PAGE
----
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MailTribune.com
  • Mall food with a mission

    Basil and Berries is among first B corporations, mixing profit and philanthropy
  • Buying a smoothie from a new restaurant in the Rogue Valley Mall didn't just placate Amanda Metcalf's kids during a day of shopping.
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  • Buying a smoothie from a new restaurant in the Rogue Valley Mall didn't just placate Amanda Metcalf's kids during a day of shopping.
    That sale — along with everything else purchased, every day, at Basil and Berries — helps to alleviate childhood hunger locally while supporting local farmers and other area businesses. The dining concept is the first launched by Gilded Rogue Enterprises, one of Oregon's first B corporations, a classification that allows them to operate between the realms of for-profit and nonprofit to benefit their communities.
    "You can have business that can do social good," said Elizabeth Bauer, president and founder of Gilded Rogue.
    In the case of Basil and Berries, Gilded Rogue is taking a two-pronged approach to ensuring food security in Southern Oregon. Ten local farmers and five specialty producers supply the goods for the fast-casual menu at Basil and Berries, in the former location of Extreme Fresh in the mall's food court. For every meal it sells, Basil and Berries donates one meal to feed a hungry child in the Rogue Valley.
    "We want to help bring down that cost "» by supporting more local farmers," said Bauer. "If we're not profitable, then we're not proving this business model out."
    Basil and Berries meals are priced from $6.99 to $8.99, from which the business contributes 24 cents to ACCESS, which thanks to various donations can supply one child's meal for that price, said Bauer. Create-your-own sandwiches, wraps, salads and rice bowls are the cornerstone of the Basil and Berries menu, which also features a few "signature" dishes, such as a salad with beets and goat cheese, along with fresh-squeezed juices, smoothies, desserts and a $4.99 kid's meal.
    While a Basil and Berries smoothie satisfied Metcalf's kids, their mom was persuaded to order a grilled-cheese sandwich with apple, bacon and caramelized onions. For $7.99, the sandwich with Tillamook cheddar was a tad expensive, said the Medford resident. But the quality surpassed anything else she expected to find in the mall.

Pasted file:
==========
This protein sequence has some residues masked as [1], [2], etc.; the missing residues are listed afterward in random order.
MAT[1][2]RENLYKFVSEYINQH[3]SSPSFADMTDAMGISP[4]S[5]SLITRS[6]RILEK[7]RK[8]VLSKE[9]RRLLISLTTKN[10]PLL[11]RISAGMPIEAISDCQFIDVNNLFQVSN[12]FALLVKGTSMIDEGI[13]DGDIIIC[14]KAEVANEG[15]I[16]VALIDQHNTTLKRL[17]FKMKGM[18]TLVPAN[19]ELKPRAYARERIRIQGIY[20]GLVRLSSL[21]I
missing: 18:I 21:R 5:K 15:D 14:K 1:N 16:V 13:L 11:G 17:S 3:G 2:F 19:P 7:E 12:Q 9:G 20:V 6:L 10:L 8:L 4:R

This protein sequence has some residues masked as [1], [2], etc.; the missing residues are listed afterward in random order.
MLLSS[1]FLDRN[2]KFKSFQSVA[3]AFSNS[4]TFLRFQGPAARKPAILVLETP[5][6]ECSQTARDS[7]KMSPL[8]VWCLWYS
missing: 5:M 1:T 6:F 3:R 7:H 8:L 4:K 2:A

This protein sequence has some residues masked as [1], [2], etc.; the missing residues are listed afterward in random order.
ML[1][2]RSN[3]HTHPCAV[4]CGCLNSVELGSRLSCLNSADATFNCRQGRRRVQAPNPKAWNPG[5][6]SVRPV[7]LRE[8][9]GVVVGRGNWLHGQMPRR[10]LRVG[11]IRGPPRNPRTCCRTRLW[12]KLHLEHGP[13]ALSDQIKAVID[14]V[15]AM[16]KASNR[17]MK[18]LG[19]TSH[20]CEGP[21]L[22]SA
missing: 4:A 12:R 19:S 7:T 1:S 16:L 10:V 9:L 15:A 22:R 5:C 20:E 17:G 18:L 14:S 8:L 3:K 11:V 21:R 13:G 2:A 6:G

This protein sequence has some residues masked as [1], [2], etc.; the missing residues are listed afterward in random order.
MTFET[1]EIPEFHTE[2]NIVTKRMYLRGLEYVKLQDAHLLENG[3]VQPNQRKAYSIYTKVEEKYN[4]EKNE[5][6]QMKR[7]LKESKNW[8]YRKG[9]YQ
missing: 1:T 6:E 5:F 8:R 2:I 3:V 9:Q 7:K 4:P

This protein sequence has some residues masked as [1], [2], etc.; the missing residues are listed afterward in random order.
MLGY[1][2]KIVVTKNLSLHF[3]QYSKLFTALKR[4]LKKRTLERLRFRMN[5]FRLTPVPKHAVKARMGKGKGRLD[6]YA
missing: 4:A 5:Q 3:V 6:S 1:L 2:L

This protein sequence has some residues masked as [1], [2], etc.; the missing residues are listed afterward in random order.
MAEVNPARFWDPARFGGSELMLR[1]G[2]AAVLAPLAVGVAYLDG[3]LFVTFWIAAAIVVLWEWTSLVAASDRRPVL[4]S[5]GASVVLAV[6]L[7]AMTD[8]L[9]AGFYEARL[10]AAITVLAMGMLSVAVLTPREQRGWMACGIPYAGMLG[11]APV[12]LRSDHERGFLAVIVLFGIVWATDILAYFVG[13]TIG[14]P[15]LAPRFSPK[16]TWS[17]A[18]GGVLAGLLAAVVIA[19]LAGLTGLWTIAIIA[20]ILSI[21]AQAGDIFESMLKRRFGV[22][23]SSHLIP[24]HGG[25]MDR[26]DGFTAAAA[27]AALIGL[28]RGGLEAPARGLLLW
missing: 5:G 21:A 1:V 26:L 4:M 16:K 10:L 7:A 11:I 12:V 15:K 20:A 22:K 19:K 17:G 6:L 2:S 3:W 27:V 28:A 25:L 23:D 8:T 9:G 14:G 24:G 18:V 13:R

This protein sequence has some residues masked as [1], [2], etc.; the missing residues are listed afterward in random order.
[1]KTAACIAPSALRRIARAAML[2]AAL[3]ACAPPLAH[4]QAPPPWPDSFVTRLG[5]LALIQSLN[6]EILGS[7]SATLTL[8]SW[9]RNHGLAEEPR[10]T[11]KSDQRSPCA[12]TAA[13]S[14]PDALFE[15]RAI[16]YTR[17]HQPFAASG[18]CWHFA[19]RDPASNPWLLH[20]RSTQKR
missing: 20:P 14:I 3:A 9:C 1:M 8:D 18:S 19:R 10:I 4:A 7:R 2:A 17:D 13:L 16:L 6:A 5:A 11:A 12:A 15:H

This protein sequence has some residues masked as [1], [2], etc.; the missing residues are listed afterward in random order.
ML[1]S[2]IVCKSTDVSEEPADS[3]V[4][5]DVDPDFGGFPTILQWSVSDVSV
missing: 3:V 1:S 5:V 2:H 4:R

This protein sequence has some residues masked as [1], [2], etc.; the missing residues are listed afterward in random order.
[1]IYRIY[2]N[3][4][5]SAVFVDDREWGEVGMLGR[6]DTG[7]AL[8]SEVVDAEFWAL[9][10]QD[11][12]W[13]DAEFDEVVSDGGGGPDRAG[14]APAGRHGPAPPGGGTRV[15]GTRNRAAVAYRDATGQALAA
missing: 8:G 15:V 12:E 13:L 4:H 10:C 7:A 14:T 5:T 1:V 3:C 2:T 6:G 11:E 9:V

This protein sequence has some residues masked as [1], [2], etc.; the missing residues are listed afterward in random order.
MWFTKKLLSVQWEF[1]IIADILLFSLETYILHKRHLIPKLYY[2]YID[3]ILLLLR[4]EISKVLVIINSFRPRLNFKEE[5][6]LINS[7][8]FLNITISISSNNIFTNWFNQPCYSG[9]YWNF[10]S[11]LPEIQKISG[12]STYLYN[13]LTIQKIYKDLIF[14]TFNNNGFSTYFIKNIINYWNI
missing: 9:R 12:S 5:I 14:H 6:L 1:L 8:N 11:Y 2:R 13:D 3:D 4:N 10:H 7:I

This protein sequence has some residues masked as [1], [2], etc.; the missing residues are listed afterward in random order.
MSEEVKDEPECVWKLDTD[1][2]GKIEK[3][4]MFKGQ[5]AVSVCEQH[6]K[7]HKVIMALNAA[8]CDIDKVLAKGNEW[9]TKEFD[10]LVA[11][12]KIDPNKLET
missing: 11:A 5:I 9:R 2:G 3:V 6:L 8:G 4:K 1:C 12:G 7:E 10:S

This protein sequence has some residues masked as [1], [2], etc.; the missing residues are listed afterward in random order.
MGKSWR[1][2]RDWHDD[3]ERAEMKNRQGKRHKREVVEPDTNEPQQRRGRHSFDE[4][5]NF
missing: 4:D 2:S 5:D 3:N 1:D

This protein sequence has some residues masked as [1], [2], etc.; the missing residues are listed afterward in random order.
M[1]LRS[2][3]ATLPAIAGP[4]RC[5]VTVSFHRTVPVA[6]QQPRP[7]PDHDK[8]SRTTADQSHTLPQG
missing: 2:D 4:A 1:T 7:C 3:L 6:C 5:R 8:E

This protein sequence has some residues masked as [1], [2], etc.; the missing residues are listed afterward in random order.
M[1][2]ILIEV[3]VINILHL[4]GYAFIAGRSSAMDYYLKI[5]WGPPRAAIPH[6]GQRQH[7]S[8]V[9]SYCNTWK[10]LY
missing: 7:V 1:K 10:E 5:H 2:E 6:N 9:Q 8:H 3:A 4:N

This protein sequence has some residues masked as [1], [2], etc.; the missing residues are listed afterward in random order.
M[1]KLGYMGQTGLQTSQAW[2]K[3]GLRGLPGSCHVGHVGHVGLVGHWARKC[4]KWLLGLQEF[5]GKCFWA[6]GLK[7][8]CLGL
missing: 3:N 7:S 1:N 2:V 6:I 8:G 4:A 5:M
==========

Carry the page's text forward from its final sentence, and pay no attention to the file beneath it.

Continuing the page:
"I don't really like eating at these other places," said Metcalf, 28, explaining that she assumed, based on Basil and Berries' location, that it was a chain.
    "I thought it looked like somewhere I eat," she added, pointing to chandeliers fashioned from Mason jars. The décor blends sleek, chic tile and metallic fittings with rustic, wooden frames around the menu chalkboard.
    The eatery would be a no-brainer in Ashland, said Bauer. But from the get-go, Gilded Rogue had its eye on the former Extreme Fresh location, for several reasons.
    "It's a food desert there," said Bauer. "There's not a lot of choices for healthy food."
    Eating a green salad with chicken and cranberries grown in Bandon, Barbara Masters agreed, calling Basil and Berries a "healthy alternative to everything else."
    "I think I've tried every place in the mall, and I like this one by far the best," said the Klamath Falls resident. "It was delicious "» really good."
    A restaurant owner for 18 years, Masters said she didn't choose Basil and Berries for its philanthropy but thought it has a "nice concept."
    "We always eat here," said Masters' husband, Earl Masters, of shopping trips to Medford. "So I'll eat there again — like the idea."
    The idea only stands to spread, said Bauer, as Gilded Rogue looks to expand Basil and Berries to another location this year. It's also laying the groundwork for Gastropublica, another local-sustainable restaurant that aims to source foodstuffs within a 50-mile radius, said Bauer, adding that no site has been secured, nor opening date set for that venture. Gilded Rogue is backed by a handful of local investors, she said.
    "We need to show them that we can outperform," she said. "We should be able to do this right in other locations as well." Much of the Basil and Berries business strategy, however, originated with employees, not investors, said Bauer. Along with their own job titles and menu, the restaurant team wrote its own budget and has done much of the legwork for identifying suppliers, she said.
    "This is very much ground-up."
    Paying each worker at least $10 per hour, Gilded Rogue fielded 100 applications for Basil and Berries, which opened in mid-April, said Bauer.
    "We're always looking for people with a passion for food." For more information, see www.basilberries.com.
    Reach freelance writer Sarah Lemon at thewholedish@gmail.com.
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